Lolita, Starring Donald Sutherland. Play by Edward Albee. Adapted from the novel by Vladimir Nabakov. Directed by Frank Dunlop. As the latest exhibit in a season of accumulating disasters, "Lolita" demonstrates that spurious controversy cannot rescue a meretricious entertainment.
The Edward Albee play, which closes at the Brooks Atkinson Theater on Saturday, was adapted -- with interpolations -- from the 1955 Vladimir Nabokov novel which became notorious but which was acclaimed by serious critics as a genuine literary achievement. Mr. Albee has retained the central situation: the perverted and reckless obsession of a middle-aged European emigre intellectual (Donald Sutherland) with an American sub-teenager (Blanche Baker).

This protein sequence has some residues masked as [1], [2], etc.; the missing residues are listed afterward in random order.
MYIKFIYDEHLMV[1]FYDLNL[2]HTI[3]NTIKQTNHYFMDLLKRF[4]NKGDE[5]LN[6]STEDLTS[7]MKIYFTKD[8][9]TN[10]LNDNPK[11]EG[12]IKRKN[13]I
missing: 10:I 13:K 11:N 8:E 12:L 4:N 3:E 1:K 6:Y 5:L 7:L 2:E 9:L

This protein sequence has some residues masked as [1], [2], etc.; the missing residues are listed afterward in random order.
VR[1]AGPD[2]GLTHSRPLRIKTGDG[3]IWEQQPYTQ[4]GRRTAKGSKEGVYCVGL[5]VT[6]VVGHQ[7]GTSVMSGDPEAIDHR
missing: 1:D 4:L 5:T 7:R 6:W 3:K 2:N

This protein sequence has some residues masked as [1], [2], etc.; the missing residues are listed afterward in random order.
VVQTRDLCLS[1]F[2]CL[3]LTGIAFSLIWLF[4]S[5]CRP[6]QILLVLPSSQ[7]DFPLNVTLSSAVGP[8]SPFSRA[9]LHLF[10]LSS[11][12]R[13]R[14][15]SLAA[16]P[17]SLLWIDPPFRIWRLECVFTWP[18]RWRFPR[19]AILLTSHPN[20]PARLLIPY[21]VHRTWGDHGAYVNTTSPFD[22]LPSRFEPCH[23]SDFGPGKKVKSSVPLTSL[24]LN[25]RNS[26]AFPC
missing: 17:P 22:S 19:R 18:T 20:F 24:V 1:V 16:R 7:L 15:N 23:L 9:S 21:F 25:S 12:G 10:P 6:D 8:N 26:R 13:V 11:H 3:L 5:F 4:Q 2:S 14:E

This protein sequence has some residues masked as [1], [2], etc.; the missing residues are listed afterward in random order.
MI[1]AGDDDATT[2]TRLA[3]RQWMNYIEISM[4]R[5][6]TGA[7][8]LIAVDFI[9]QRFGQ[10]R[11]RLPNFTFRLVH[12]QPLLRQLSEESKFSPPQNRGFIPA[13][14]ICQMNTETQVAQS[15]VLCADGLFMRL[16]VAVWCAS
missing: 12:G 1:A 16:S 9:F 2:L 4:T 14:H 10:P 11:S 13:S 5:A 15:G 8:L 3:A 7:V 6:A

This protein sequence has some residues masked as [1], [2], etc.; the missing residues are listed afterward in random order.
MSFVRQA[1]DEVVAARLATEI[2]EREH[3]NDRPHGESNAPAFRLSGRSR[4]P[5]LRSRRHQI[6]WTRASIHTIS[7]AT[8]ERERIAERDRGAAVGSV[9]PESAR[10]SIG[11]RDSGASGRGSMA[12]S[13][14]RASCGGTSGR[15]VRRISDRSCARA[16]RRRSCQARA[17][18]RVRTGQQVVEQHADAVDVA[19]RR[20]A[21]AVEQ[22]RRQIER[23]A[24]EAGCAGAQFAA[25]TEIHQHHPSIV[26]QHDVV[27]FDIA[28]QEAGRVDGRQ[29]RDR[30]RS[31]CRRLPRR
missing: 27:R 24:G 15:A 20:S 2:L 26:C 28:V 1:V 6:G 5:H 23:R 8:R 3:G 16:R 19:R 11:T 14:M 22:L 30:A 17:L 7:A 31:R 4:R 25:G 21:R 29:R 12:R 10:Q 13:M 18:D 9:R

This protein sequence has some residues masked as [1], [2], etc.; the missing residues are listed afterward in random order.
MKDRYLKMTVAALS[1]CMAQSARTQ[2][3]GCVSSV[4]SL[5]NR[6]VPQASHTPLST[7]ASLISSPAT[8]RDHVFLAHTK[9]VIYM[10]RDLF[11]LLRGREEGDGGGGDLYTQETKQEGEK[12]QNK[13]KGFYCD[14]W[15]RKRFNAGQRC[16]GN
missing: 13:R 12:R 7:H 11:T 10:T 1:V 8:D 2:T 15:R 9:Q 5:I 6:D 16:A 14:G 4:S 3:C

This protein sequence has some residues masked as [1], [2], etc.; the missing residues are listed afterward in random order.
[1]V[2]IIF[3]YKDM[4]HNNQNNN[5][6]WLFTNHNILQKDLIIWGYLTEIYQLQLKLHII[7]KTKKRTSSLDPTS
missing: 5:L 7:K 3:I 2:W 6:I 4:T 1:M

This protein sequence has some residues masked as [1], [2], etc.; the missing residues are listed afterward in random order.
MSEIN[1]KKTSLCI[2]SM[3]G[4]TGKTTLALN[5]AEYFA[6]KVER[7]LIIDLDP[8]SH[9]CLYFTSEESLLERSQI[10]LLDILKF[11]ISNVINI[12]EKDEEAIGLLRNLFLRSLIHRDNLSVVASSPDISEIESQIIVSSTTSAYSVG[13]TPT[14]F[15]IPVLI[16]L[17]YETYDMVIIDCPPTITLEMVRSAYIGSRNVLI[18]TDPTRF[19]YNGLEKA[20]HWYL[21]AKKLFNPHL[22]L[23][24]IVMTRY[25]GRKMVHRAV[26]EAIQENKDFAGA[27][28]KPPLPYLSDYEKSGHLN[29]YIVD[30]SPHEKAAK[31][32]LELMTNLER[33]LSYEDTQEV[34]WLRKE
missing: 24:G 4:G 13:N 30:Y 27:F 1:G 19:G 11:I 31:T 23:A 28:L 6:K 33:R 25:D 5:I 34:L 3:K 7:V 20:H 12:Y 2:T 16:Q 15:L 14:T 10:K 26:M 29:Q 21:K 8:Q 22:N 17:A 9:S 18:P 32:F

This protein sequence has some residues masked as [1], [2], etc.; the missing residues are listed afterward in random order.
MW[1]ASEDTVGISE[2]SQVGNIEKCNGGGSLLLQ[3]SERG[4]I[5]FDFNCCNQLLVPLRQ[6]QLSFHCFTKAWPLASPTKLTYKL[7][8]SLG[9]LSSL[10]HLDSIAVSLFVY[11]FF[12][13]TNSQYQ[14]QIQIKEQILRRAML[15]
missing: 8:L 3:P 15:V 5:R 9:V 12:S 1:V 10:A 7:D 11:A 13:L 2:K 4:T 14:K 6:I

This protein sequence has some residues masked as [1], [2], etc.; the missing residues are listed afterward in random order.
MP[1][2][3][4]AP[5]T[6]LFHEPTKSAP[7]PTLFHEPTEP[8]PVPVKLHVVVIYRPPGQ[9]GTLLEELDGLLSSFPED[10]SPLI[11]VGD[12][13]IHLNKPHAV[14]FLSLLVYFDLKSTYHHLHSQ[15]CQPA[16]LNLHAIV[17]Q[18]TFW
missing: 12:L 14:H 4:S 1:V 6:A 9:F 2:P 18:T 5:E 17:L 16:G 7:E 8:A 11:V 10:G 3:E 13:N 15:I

But the subtleties and insights of the original have been eliminated in favor of a smirky, vulgarly explicit sex comedy in which Nabokov's theme is trivialized and his characters reduced to crude caricatures.
A writer of genuine stature and accomplishment, Mr. Albee has been going through what one can only hope is a temporary decline. The theater needs the gifts on which his reputation was built. After "Lolita," there would seem to be only one dir ection for him to go.